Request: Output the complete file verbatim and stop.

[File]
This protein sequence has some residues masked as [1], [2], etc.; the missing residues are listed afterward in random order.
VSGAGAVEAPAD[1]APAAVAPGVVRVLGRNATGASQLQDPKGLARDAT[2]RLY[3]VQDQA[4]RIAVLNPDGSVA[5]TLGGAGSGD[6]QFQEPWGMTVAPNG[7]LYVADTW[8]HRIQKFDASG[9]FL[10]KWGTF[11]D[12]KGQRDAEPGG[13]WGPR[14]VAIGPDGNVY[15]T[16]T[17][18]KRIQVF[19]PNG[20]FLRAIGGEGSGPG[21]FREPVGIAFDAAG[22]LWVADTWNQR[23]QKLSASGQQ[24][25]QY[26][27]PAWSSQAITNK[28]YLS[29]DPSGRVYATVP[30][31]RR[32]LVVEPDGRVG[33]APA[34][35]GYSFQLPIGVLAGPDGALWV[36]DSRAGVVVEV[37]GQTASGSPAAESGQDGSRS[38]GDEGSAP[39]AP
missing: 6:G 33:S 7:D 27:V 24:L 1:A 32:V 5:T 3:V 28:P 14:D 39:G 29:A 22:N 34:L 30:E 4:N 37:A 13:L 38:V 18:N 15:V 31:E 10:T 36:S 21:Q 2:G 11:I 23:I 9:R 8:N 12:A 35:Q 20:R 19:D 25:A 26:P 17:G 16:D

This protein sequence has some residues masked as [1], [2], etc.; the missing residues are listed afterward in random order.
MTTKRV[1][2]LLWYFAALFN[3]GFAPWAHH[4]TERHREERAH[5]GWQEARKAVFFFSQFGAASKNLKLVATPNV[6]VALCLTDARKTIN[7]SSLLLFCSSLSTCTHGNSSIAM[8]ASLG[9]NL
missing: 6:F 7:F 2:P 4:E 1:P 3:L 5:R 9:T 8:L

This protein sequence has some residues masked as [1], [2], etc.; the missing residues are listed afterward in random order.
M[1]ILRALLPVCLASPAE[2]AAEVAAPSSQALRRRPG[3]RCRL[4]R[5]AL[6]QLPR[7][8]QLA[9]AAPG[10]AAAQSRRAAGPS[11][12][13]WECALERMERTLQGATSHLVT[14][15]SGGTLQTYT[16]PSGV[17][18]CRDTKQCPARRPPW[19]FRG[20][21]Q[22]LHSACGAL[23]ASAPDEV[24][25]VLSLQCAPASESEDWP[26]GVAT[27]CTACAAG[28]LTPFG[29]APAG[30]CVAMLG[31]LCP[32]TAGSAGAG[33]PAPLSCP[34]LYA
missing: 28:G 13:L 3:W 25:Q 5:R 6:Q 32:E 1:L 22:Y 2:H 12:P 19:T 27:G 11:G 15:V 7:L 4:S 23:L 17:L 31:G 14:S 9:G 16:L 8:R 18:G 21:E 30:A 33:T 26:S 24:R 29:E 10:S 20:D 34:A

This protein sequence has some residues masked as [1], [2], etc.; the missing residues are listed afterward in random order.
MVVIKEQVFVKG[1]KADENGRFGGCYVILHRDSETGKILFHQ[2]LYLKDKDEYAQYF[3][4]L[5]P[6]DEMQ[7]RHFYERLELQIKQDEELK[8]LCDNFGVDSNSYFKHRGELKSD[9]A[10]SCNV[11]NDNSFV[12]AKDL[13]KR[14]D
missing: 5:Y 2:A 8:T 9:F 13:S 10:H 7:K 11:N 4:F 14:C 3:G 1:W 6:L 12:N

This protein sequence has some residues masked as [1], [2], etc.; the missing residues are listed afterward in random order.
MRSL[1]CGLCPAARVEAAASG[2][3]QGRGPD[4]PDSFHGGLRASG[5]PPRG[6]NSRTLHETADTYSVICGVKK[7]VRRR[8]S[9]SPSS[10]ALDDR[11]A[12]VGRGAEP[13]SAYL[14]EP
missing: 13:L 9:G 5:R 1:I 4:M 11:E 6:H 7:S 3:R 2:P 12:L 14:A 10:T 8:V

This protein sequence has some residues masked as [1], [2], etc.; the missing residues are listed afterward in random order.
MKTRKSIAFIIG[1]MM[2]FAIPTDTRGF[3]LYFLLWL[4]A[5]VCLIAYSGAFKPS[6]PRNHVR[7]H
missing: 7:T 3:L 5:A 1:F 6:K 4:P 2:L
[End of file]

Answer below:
This protein sequence has some residues masked as [1], [2], etc.; the missing residues are listed afterward in random order.
VSGAGAVEAPAD[1]APAAVAPGVVRVLGRNATGASQLQDPKGLARDAT[2]RLY[3]VQDQA[4]RIAVLNPDGSVA[5]TLGGAGSGD[6]QFQEPWGMTVAPNG[7]LYVADTW[8]HRIQKFDASG[9]FL[10]KWGTF[11]D[12]KGQRDAEPGG[13]WGPR[14]VAIGPDGNVY[15]T[16]T[17][18]KRIQVF[19]PNG[20]FLRAIGGEGSGPG[21]FREPVGIAFDAAG[22]LWVADTWNQR[23]QKLSASGQQ[24][25]QY[26][27]PAWSSQAITNK[28]YLS[29]DPSGRVYATVP[30][31]RR[32]LVVEPDGRVG[33]APA[34][35]GYSFQLPIGVLAGPDGALWV[36]DSRAGVVVEV[37]GQTASGSPAAESGQDGSRS[38]GDEGSAP[39]AP
missing: 6:G 33:S 7:D 27:V 24:L 1:A 32:V 5:T 3:V 28:P 14:D 39:G 29:A 22:N 34:L 30:E 4:N 37:A 13:L 38:V 18:N 15:V 31:E 10:T 36:S 21:Q 2:G 11:I 23:I 9:R 8:N 12:A 35:Q 20:R 19:D 25:A 26:P 17:G 16:D

This protein sequence has some residues masked as [1], [2], etc.; the missing residues are listed afterward in random order.
MTTKRV[1][2]LLWYFAALFN[3]GFAPWAHH[4]TERHREERAH[5]GWQEARKAVFFFSQFGAASKNLKLVATPNV[6]VALCLTDARKTIN[7]SSLLLFCSSLSTCTHGNSSIAM[8]ASLG[9]NL
missing: 6:F 7:F 2:P 4:E 1:P 3:L 5:R 9:T 8:L

This protein sequence has some residues masked as [1], [2], etc.; the missing residues are listed afterward in random order.
M[1]ILRALLPVCLASPAE[2]AAEVAAPSSQALRRRPG[3]RCRL[4]R[5]AL[6]QLPR[7][8]QLA[9]AAPG[10]AAAQSRRAAGPS[11][12][13]WECALERMERTLQGATSHLVT[14][15]SGGTLQTYT[16]PSGV[17][18]CRDTKQCPARRPPW[19]FRG[20][21]Q[22]LHSACGAL[23]ASAPDEV[24][25]VLSLQCAPASESEDWP[26]GVAT[27]CTACAAG[28]LTPFG[29]APAG[30]CVAMLG[31]LCP[32]TAGSAGAG[33]PAPLSCP[34]LYA
missing: 28:G 13:L 3:W 25:Q 5:R 6:Q 32:E 1:L 22:Y 2:H 12:P 19:T 27:G 11:G 15:V 7:L 4:S 23:L 17:L 31:G 14:S 9:G 16:L 8:R 18:G 21:E 30:A 33:T 26:S 24:R 29:E 10:S 20:D 34:A

This protein sequence has some residues masked as [1], [2], etc.; the missing residues are listed afterward in random order.
MVVIKEQVFVKG[1]KADENGRFGGCYVILHRDSETGKILFHQ[2]LYLKDKDEYAQYF[3][4]L[5]P[6]DEMQ[7]RHFYERLELQIKQDEELK[8]LCDNFGVDSNSYFKHRGELKSD[9]A[10]SCNV[11]NDNSFV[12]AKDL[13]KR[14]D
missing: 5:Y 2:A 8:T 9:F 13:S 10:H 7:K 11:N 4:F 14:C 3:G 1:W 6:L 12:N

This protein sequence has some residues masked as [1], [2], etc.; the missing residues are listed afterward in random order.
MRSL[1]CGLCPAARVEAAASG[2][3]QGRGPD[4]PDSFHGGLRASG[5]PPRG[6]NSRTLHETADTYSVICGVKK[7]VRRR[8]S[9]SPSS[10]ALDDR[11]A[12]VGRGAEP[13]SAYL[14]EP
missing: 13:L 9:G 5:R 1:I 4:M 11:E 6:H 7:S 3:R 2:P 12:L 14:A 10:T 8:V

This protein sequence has some residues masked as [1], [2], etc.; the missing residues are listed afterward in random order.
MKTRKSIAFIIG[1]MM[2]FAIPTDTRGF[3]LYFLLWL[4]A[5]VCLIAYSGAFKPS[6]PRNHVR[7]H
missing: 7:T 3:L 5:A 1:F 6:K 4:P 2:L